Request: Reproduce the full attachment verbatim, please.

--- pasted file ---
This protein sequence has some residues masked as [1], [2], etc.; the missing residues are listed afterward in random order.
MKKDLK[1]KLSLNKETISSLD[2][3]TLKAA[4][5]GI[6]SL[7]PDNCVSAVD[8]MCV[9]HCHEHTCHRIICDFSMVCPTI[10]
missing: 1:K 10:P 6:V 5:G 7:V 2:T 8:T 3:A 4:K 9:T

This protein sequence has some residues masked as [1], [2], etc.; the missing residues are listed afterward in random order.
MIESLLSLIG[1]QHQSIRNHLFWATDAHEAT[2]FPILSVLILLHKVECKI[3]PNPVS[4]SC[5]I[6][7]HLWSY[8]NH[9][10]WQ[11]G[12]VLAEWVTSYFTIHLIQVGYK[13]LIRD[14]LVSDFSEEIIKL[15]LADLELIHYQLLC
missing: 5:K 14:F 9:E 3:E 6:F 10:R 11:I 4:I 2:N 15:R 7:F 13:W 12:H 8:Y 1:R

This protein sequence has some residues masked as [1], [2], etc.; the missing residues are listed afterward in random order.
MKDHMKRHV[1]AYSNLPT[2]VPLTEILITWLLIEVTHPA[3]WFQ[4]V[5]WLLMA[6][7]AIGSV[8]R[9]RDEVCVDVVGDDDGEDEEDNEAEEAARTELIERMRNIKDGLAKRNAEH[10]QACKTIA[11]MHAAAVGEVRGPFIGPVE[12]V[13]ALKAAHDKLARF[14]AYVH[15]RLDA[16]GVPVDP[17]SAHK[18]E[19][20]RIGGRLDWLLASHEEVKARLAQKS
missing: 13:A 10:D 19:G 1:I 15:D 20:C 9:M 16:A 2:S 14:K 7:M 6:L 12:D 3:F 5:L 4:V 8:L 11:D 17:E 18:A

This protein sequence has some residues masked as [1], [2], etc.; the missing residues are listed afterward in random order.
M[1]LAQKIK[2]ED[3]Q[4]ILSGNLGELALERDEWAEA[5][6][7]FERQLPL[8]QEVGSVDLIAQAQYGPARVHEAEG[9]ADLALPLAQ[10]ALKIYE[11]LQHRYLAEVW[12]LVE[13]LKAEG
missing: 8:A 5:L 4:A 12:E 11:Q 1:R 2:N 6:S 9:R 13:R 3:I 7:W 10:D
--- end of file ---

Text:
This protein sequence has some residues masked as [1], [2], etc.; the missing residues are listed afterward in random order.
MKKDLK[1]KLSLNKETISSLD[2][3]TLKAA[4][5]GI[6]SL[7]PDNCVSAVD[8]MCV[9]HCHEHTCHRIICDFSMVCPTI[10]
missing: 1:K 10:P 6:V 5:G 7:V 2:T 8:T 3:A 4:K 9:T

This protein sequence has some residues masked as [1], [2], etc.; the missing residues are listed afterward in random order.
MIESLLSLIG[1]QHQSIRNHLFWATDAHEAT[2]FPILSVLILLHKVECKI[3]PNPVS[4]SC[5]I[6][7]HLWSY[8]NH[9][10]WQ[11]G[12]VLAEWVTSYFTIHLIQVGYK[13]LIRD[14]LVSDFSEEIIKL[15]LADLELIHYQLLC
missing: 5:K 14:F 9:E 3:E 6:F 10:R 11:I 4:I 2:N 15:R 7:F 13:W 12:H 8:Y 1:R

This protein sequence has some residues masked as [1], [2], etc.; the missing residues are listed afterward in random order.
MKDHMKRHV[1]AYSNLPT[2]VPLTEILITWLLIEVTHPA[3]WFQ[4]V[5]WLLMA[6][7]AIGSV[8]R[9]RDEVCVDVVGDDDGEDEEDNEAEEAARTELIERMRNIKDGLAKRNAEH[10]QACKTIA[11]MHAAAVGEVRGPFIGPVE[12]V[13]ALKAAHDKLARF[14]AYVH[15]RLDA[16]GVPVDP[17]SAHK[18]E[19][20]RIGGRLDWLLASHEEVKARLAQKS
missing: 13:A 10:D 19:G 1:I 15:D 20:C 9:M 16:A 2:S 14:K 7:M 6:L 12:D 3:F 5:L 4:V 8:L 11:D 17:E 18:A

This protein sequence has some residues masked as [1], [2], etc.; the missing residues are listed afterward in random order.
M[1]LAQKIK[2]ED[3]Q[4]ILSGNLGELALERDEWAEA[5][6][7]FERQLPL[8]QEVGSVDLIAQAQYGPARVHEAEG[9]ADLALPLAQ[10]ALKIYE[11]LQHRYLAEVW[12]LVE[13]LKAEG
missing: 8:A 5:L 4:A 12:E 11:Q 1:R 2:N 6:S 9:R 13:R 3:I 7:W 10:D